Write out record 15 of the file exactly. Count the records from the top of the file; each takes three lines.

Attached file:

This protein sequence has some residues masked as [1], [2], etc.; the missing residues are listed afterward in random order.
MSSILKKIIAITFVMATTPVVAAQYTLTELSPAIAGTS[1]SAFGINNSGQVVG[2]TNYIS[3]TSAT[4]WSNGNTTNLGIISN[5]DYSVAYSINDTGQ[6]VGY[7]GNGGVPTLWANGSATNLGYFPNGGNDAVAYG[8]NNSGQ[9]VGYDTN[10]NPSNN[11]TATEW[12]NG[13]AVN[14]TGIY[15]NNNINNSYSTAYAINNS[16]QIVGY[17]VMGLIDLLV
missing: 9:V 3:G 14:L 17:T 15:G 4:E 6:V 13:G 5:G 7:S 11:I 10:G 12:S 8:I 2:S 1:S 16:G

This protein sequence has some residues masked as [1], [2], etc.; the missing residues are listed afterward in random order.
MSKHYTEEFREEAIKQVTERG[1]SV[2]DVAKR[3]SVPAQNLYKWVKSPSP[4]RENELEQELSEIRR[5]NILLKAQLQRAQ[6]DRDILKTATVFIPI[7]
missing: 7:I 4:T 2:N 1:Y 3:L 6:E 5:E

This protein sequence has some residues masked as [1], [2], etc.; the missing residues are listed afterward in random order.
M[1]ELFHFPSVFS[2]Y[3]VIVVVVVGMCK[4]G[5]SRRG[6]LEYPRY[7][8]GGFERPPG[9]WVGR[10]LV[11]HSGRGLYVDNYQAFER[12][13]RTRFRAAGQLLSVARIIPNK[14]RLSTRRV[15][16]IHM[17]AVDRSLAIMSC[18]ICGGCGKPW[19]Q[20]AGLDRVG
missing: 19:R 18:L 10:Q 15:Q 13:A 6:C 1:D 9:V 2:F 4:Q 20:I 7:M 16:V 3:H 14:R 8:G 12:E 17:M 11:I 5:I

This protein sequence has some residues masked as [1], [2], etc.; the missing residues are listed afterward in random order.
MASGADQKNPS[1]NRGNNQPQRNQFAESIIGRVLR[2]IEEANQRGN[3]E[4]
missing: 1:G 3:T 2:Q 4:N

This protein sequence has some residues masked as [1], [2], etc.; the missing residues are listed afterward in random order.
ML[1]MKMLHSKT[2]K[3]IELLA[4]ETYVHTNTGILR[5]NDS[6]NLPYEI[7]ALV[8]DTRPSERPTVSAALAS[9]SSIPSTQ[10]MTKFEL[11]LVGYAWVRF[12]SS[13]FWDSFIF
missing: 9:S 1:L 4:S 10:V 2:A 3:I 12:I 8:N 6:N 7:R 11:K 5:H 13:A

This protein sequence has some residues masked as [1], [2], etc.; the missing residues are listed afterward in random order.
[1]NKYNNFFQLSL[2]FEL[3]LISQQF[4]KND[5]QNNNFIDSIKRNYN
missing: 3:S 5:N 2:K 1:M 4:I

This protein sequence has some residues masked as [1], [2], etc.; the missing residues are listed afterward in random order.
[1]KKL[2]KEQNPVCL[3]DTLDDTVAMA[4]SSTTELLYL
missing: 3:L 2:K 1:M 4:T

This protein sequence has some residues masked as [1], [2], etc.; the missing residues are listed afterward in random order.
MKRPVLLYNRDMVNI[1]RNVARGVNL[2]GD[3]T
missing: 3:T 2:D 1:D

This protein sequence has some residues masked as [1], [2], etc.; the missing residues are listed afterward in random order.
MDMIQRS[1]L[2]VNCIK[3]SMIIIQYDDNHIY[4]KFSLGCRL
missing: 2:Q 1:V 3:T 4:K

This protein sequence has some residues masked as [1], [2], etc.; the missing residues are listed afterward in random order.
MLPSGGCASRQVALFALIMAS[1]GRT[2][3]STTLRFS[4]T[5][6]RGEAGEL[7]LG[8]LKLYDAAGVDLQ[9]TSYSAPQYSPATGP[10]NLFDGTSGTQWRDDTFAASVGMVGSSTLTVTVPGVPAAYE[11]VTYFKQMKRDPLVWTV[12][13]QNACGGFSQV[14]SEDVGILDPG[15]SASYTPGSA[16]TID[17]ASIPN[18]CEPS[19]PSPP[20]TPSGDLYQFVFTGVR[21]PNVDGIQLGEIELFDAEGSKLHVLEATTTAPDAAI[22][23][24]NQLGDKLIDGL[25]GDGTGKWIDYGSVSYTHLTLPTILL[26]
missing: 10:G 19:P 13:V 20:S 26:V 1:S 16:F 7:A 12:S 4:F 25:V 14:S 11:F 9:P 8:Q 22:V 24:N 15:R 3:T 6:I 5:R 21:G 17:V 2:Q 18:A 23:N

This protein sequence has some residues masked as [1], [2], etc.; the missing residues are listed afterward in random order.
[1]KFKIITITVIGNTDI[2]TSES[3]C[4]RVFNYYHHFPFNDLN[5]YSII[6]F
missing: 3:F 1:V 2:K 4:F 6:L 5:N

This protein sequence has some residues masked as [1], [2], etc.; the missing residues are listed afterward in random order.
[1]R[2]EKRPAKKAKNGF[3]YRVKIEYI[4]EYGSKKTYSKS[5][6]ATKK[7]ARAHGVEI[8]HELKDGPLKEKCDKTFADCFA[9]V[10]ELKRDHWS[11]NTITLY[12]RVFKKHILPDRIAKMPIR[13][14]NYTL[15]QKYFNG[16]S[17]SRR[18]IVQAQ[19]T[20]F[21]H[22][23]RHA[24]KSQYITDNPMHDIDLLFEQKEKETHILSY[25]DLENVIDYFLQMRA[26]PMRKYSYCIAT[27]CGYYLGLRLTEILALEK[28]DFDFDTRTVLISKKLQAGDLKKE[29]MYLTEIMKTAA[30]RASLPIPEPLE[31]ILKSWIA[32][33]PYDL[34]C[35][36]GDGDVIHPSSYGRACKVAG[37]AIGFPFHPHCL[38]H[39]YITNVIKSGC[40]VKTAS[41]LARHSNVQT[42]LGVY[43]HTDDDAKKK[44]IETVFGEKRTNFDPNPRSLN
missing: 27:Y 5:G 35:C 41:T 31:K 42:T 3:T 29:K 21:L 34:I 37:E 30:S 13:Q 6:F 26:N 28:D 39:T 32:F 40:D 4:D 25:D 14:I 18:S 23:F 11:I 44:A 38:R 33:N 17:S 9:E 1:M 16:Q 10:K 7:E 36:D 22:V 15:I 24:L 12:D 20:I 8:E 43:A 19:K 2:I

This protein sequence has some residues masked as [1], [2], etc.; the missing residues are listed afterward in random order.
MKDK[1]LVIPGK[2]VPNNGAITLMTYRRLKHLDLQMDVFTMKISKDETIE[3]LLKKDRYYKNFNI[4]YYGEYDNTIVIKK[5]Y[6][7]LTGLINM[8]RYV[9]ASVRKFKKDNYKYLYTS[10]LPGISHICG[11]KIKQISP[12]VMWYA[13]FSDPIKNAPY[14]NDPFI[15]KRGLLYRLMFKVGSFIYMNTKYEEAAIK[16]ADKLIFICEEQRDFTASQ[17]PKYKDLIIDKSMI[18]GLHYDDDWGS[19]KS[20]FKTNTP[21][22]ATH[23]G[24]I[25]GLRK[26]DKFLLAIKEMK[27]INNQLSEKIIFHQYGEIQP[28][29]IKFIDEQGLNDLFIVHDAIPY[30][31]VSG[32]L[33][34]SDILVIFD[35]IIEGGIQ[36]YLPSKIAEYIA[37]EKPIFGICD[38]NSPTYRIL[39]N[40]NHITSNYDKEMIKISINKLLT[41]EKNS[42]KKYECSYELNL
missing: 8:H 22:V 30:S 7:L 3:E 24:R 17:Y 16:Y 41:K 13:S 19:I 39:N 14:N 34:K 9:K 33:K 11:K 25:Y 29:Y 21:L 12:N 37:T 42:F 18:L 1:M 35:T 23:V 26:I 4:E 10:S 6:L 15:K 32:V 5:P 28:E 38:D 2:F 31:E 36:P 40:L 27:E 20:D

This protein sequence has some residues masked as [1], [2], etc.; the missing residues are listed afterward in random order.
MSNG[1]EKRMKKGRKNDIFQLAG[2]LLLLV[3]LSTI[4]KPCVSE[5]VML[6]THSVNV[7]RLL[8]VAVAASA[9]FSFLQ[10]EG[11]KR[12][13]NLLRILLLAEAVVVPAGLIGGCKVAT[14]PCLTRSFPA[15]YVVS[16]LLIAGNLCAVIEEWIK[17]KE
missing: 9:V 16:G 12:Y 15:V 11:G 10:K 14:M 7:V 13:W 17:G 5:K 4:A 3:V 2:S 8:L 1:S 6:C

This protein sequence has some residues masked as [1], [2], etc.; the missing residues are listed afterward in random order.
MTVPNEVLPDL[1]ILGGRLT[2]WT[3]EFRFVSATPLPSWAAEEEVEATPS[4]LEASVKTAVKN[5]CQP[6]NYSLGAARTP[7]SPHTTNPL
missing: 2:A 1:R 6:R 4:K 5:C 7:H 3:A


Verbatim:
This protein sequence has some residues masked as [1], [2], etc.; the missing residues are listed afterward in random order.
MTVPNEVLPDL[1]ILGGRLT[2]WT[3]EFRFVSATPLPSWAAEEEVEATPS[4]LEASVKTAVKN[5]CQP[6]NYSLGAARTP[7]SPHTTNPL
missing: 2:A 1:R 6:R 4:K 5:C 7:H 3:A